Driven by the wind |

Driven by the wind

ANNA BLOOM, Of the Record staff

By night, Arla Funk stays grounded, dressed in a black button-down shirt, reciting the details of the daily specials at Wahso. But by day, she takes flight, riding the wind on a snowboard, sometimes 30 or 40 feet above ground, holding onto a giant kite.

Once only occasionally viewed by drivers along U.S. 40, the snowkiter, one part astronaut, one part ski bum, is no longer the rare bird it once was, Funk says. While kiting over the ocean near South Padre Island, Texas, she reports meeting several Parkites sailing beside her. Take any night of the week, and you’ll find at least five Wahso staffers who would consider themselves avid kiters, on water and snow, says Funk.

"Snow kiting is becoming huge absolutely huge because you can take it anywhere," she says. "It’s just a fun, full-throttle sport."

These days, if the wind is good, flocks of kiters on skis and boards sometimes 30 or 40 at a time — can be seen launching their colorful kites over Strawberry Reservoir, near Home Depot, on Richardson Flats, or off the back southwest side of Powder Mountain, a Utah resort that began charging a $20 usage fee just this year and hosted last weekend’s SuperFly Open, an international competition for snowkiters. This weekend, Helena, Mont., will host the Montana Snowkite Rodeo welcoming snowkiters from Norway, Canada and Sweden. March 1 and 2, the fourth annual U.S. Open Snowkite Masters at Skyline, Utah will be held.

Funk says the popularity of the sport has grown, in part, because the equipment has become safer, allowing kiters to de-power in a more gradual manner.

When Funk, 34, first tried kiting six years ago, it was over the water in Hood River, Ore., where she spends her summers. A sponsored wind surfer since the early 1990s, she was seeking a new challenge, but she knew then that the kites were too complicated and unruly to steer. "It was rad — my first experience kiting when I got up, it was like being towed behind a boat, and I grew up behind a boat, but I did get tossed around a little bit because the kite wasn’t really that simple yet."

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Funk returned to kiting a year and a half ago, largely because the sport requires half the wind required to windsurf and is transferrable to the slopes in the winter months.

She says she hasn’t looked back. On a daily basis, Funk monitors at least five Web sites about weather conditions to see if it’s a good day to fly. "I’ve been living and breathing kiting since August 2006," she beams. "Kiting’s kind of taken over my life."

Currently, Funk is sponsored by kiteboarding company Liquid Force, entering exhibitions and competitions like SuperFly, where kiters on skis and boards are judged by their ability to "boost air," ride rails and pull tricks.

The most challenging part on the snow is returning to the ground, she says. She’s a skier, but likes to ride a board when she’s snowkiting.

"Getting 40-foot air is nothing over water I just jump up again and that’s it," she explains. "Here, on snow, I get a boost of air and that is not it. I have to land and it can be tricky."

Keeping Funk company on some kiting trips is Marty Lowe, 52, of Fruit Heights, Utah.

A kiter since 2002, Lowe began cruising over snow and ice in 2003. "There was this international event in Jackson Hole and it just really clocked I should be doing this," he remembers. "I think it’s the dopamine it’s a thrill and it keeps me young, hanging out with all these 20-year-olds."

Like Funk, Lowe recalls being jerked around in the early days when "the safety system wasn’t as good." As a father and an owner of the Salt Lake City-based Battery Specialists, Inc., he says he feels more comfortable participating in snowkiting since the technology has improved. "Some people are into speed, going faster than 40 miles per hour or doing tricks, but I’m not. This is just recreational for me," he says. "I’ve got a business, I’ve got a family there are a lot of people counting on me."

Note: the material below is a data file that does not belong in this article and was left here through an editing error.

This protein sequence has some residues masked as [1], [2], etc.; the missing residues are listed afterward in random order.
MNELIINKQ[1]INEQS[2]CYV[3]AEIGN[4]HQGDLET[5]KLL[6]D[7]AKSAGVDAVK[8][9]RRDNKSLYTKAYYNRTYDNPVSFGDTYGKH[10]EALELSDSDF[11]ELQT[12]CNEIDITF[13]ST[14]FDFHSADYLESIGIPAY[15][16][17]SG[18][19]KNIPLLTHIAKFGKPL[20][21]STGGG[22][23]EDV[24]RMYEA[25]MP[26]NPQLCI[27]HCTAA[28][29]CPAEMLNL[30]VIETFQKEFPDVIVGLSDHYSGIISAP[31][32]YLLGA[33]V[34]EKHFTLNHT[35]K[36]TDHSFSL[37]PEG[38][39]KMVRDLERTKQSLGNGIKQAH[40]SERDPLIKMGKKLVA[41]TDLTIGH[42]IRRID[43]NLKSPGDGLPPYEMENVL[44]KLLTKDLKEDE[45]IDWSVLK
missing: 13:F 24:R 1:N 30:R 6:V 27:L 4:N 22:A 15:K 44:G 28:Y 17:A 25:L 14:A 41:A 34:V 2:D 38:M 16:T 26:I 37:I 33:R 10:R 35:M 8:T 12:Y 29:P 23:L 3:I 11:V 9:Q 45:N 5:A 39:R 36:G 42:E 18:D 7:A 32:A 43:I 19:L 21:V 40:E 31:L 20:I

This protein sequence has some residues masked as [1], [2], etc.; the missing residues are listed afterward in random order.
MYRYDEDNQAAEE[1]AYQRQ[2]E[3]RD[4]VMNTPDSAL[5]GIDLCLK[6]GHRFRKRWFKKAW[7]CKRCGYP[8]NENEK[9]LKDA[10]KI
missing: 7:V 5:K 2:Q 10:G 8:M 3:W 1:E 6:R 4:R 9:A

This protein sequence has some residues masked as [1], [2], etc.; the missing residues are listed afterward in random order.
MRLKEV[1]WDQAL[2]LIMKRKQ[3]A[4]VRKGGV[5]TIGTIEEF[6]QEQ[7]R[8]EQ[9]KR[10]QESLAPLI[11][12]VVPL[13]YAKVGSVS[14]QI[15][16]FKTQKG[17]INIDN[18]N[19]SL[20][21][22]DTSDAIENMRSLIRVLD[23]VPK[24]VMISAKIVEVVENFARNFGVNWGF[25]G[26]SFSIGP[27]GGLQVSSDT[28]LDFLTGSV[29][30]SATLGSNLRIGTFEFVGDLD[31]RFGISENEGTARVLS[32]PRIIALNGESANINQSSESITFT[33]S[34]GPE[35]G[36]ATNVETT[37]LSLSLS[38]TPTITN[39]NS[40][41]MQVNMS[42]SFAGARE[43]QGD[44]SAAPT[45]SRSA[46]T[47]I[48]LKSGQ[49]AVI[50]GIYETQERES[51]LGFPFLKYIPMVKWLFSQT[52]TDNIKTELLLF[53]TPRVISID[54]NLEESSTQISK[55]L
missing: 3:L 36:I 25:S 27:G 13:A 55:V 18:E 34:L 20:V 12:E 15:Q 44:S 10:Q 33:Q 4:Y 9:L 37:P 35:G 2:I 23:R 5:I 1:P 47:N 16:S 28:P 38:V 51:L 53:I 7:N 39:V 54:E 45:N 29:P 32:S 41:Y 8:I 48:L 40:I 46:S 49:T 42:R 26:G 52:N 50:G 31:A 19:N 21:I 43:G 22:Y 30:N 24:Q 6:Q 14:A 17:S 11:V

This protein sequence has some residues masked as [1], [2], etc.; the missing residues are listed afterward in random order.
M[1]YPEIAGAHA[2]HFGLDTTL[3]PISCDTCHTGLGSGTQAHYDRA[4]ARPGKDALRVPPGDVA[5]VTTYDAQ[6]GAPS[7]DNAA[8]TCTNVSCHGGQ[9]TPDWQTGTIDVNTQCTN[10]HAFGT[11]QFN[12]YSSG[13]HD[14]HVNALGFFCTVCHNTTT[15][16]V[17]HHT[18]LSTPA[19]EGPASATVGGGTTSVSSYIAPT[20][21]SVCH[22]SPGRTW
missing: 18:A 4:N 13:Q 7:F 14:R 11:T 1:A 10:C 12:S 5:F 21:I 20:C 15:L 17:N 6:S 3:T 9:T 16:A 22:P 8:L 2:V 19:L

But also like Funk, he’s hooked on kiting. He jokes that he considers himself an "amateaur meterologist," checking the weather periodically throughout the day to see if it’s a good day to get out and go kiting.

Lowe enjoys taking a snowmobile out to remote areas to kite, but he’s careful about getting permission. "Most of the time you’re in the hills on Forest Service land, but I grew up in Idaho, on a ranch. I know what it is to have people just trespass on your land," he says. "You need to ask first."

Kevin Dobson, 40, one of Wahso’s bartenders, shares Funk and Lowe’s passion. A kiteboarder for four years and a Park City winter resident since 1994, he plans to permanently relocate to South Padre Island, the epicenter of kiteboarding, in the spring. Utah resorts are getting crowded, he says, and he’s ready for a warmer climate.

"It’s like you’re your own pilot you can go anywhere," he says, "and there are no lift lines."

Learn to snowkite, kiteboard

Fun Seekers, a Salt Lake City-based company teaches snowkiting lessons. On its Web site, the company boasts seven years of experience and International Kiteboarding Organization-certified instructors. For information, visit or e-mail . The company can be reached by telephone at (774) 722-0764.

Utah Kite Addiction Snow Kiting School located in Ogden, Utah, advertises a Professional Air Sports Association-certified snowkiting school. Lessons are taught at Powder Mountain and in Pineview Reservoir. For more information, visit or call (801) 391-7481.

Where to get a kite

The price of a new kite averages $1,000, but it’s possible to find more affordable used kites on eBay.

For a new kite, visit Ozone kites, headquartered in Mt. Pleasant, Utah. For information, e-mail or call (435) 462-6303.

Also, Arla Funk recommends kites from the California-based company Liquid Force. For more information, visit or call (760) 943-8364.